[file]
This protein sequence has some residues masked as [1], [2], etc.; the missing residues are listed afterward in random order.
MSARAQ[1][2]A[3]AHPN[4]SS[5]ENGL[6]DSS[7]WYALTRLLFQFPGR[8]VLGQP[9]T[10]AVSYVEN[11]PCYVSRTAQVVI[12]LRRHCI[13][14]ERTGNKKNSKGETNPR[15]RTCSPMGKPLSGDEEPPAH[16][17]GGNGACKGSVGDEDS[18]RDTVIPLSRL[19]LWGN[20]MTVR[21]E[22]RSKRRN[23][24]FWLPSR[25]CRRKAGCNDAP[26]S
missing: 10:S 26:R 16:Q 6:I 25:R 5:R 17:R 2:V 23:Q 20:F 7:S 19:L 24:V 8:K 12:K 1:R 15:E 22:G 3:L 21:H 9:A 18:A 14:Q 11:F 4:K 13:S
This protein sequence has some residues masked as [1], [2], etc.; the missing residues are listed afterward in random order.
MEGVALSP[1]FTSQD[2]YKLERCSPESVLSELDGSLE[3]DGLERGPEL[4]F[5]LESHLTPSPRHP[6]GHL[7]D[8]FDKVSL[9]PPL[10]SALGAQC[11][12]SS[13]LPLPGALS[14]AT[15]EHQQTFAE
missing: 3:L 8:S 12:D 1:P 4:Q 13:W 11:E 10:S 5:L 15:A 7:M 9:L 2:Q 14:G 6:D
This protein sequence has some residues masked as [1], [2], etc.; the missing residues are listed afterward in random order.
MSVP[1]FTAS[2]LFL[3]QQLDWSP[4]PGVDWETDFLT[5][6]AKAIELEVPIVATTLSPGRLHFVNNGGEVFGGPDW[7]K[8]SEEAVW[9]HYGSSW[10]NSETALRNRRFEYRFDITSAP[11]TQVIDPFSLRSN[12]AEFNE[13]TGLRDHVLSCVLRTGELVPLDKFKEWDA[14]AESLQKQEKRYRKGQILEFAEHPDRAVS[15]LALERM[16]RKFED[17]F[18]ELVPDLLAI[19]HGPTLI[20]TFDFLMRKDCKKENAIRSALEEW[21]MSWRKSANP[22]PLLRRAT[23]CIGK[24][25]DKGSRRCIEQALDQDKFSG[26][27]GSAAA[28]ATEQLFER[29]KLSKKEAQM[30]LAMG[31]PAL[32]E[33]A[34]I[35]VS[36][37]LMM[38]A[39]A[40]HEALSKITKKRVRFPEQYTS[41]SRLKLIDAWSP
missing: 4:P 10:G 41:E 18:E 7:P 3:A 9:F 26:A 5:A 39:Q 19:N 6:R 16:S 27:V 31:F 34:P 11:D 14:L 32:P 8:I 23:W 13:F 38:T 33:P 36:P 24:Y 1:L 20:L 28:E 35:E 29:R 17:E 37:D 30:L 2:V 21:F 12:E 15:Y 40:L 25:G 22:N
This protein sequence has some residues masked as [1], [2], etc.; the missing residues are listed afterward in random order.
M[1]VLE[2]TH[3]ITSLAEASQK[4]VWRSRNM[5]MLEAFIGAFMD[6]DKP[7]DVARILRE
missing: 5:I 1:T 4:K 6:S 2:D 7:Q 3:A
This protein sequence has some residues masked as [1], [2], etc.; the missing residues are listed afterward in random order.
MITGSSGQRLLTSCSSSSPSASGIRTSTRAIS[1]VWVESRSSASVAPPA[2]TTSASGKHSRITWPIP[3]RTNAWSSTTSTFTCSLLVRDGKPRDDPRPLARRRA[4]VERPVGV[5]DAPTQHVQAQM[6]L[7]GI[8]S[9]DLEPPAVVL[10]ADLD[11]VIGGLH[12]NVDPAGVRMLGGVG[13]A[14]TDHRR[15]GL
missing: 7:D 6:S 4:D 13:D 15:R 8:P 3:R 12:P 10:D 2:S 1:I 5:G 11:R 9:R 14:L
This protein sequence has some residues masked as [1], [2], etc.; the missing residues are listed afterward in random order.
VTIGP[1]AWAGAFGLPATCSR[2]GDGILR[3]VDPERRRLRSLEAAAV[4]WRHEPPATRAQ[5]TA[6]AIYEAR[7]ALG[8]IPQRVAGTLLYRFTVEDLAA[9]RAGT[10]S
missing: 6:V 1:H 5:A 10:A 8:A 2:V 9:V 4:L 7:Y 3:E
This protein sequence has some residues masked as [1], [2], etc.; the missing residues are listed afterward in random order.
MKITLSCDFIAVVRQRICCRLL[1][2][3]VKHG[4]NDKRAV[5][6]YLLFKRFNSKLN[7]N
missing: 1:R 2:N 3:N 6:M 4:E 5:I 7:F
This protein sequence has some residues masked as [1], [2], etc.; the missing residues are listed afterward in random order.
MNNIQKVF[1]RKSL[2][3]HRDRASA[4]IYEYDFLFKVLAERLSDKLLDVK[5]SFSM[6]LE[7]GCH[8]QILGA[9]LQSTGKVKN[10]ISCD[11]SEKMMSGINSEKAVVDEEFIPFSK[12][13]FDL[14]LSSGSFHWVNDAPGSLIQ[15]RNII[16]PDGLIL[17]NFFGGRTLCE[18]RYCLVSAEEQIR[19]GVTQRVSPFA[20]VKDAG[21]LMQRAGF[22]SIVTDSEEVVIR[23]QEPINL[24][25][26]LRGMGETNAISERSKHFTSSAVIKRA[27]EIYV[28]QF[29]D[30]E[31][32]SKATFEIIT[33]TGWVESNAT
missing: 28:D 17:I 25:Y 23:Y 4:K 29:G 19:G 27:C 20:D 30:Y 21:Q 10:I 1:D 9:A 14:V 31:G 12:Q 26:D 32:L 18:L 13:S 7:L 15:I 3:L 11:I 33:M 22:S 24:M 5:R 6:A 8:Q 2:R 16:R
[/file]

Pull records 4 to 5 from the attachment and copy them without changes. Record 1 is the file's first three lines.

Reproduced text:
This protein sequence has some residues masked as [1], [2], etc.; the missing residues are listed afterward in random order.
M[1]VLE[2]TH[3]ITSLAEASQK[4]VWRSRNM[5]MLEAFIGAFMD[6]DKP[7]DVARILRE
missing: 5:I 1:T 4:K 6:S 2:D 7:Q 3:A
This protein sequence has some residues masked as [1], [2], etc.; the missing residues are listed afterward in random order.
MITGSSGQRLLTSCSSSSPSASGIRTSTRAIS[1]VWVESRSSASVAPPA[2]TTSASGKHSRITWPIP[3]RTNAWSSTTSTFTCSLLVRDGKPRDDPRPLARRRA[4]VERPVGV[5]DAPTQHVQAQM[6]L[7]GI[8]S[9]DLEPPAVVL[10]ADLD[11]VIGGLH[12]NVDPAGVRMLGGVG[13]A[14]TDHRR[15]GL
missing: 7:D 6:S 4:D 13:D 15:R 8:P 3:R 12:P 10:D 2:S 1:I 5:G 11:R 9:R 14:L